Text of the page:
Amniotic fluid and why it's important 

Amniotic fluid is a liquid which surrounds the baby during pregnancy and has various functions in helping to develop and protect the baby.

 

During the first 12 weeks of pregnancy amniotic fluid is produced by the mothers body via the placenta, from the membranes surrounding the baby and from the mothers own circulatory system which consists of the heart, blood vessels and blood itself.

 

From around 12-14 weeks the baby will begin to swallow the fluid surrounding it and pass it out as urine. By swallowing the amniotic fluid this creates a positive pressure in the baby/s developing lungs which assists the lungs to grow and mature.

In the case of bilateral renal agenesis, because the kidneys are absent, no urine is being produced and therefore the lungs do not develop or mature enough to enable the baby to breathe when its born. This is called pulmonary hypoplasia as described previously.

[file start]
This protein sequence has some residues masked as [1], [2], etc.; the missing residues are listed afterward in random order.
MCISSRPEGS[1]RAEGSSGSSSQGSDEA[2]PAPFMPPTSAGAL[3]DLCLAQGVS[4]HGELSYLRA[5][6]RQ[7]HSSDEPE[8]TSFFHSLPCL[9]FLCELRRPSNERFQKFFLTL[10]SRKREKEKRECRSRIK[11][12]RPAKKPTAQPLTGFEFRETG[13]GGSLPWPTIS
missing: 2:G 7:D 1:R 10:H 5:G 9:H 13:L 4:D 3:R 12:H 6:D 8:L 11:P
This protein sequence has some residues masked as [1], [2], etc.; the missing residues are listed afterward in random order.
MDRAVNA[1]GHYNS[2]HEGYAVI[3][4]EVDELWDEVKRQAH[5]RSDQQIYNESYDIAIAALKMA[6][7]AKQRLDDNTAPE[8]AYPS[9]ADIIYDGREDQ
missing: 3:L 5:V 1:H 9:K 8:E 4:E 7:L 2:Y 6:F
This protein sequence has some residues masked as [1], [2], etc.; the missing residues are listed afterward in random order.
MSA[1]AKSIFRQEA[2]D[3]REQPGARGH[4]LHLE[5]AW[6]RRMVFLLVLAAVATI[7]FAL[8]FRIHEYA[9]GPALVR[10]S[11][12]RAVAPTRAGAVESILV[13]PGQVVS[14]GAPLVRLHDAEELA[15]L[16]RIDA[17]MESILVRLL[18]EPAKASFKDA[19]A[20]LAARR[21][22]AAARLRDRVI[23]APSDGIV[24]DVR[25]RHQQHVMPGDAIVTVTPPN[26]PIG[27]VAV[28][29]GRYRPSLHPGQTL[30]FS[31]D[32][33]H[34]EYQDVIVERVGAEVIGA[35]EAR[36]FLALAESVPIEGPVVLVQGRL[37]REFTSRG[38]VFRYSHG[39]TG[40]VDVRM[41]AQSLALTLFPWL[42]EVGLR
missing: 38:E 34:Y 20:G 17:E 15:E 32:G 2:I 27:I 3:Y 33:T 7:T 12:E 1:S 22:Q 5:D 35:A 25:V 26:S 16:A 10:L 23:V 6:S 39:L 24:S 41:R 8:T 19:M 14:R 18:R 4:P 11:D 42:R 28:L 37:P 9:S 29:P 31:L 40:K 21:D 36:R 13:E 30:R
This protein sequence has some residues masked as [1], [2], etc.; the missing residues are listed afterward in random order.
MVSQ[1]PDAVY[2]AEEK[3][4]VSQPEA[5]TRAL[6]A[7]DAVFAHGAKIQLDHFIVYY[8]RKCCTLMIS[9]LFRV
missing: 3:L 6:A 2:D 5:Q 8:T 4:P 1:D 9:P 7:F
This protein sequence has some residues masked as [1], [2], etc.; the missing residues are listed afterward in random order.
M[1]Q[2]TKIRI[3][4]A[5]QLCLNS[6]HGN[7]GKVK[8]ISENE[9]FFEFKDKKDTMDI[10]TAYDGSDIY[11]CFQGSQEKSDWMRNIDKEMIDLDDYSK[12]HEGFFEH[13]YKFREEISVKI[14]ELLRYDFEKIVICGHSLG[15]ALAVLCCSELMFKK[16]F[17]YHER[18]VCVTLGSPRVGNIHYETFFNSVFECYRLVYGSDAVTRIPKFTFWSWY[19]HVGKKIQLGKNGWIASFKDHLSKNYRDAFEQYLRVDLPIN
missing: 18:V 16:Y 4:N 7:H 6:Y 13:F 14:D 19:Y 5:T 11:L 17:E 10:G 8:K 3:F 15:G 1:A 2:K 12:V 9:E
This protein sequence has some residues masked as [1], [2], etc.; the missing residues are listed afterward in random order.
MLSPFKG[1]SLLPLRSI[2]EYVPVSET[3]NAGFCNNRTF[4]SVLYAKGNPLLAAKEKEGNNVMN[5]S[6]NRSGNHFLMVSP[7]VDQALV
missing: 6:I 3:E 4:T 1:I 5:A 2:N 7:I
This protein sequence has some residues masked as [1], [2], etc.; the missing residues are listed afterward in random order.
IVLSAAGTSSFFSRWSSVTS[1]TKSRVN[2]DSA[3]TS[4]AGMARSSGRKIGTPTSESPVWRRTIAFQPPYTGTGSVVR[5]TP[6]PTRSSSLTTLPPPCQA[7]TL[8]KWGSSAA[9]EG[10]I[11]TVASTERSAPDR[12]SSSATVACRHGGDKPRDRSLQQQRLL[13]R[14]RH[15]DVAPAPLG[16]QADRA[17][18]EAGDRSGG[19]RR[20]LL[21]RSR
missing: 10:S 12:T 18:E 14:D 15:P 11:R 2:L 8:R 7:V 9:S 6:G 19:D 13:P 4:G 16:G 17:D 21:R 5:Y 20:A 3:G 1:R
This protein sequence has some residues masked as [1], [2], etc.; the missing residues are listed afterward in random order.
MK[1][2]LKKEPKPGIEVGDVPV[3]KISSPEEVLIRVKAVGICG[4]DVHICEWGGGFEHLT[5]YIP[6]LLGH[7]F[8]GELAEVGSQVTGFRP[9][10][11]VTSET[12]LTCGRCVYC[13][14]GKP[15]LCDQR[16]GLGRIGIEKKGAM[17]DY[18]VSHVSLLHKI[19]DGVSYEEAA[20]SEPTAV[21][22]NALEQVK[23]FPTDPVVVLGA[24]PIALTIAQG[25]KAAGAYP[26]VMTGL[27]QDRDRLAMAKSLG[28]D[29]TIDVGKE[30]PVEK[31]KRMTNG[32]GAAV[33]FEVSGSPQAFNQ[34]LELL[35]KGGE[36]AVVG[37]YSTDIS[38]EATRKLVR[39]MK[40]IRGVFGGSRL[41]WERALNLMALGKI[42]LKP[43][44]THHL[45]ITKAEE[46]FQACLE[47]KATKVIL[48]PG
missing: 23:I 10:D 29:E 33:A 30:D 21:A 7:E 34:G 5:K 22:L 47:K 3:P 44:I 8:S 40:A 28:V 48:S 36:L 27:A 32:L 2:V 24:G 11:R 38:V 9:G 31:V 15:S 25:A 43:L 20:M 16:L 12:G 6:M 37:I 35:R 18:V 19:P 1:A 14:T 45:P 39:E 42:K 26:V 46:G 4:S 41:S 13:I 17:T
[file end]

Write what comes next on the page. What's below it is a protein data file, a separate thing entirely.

Amniotic fluid also has many other important roles during pregnancy. The fluid not only aids the development of the respiratory system and the renal system but it also helps to develop the digestive system too.

 

It also provides a warm protective environment for the baby as well as providing a cushion from the mother moving around. Because of this the baby is able to move around in the uterus more freely and this movement helps contribute to bone and muscle development. 

 

And finally, antibodies are found in amniotic fluid which help to fight infection protecting the baby and the uterus.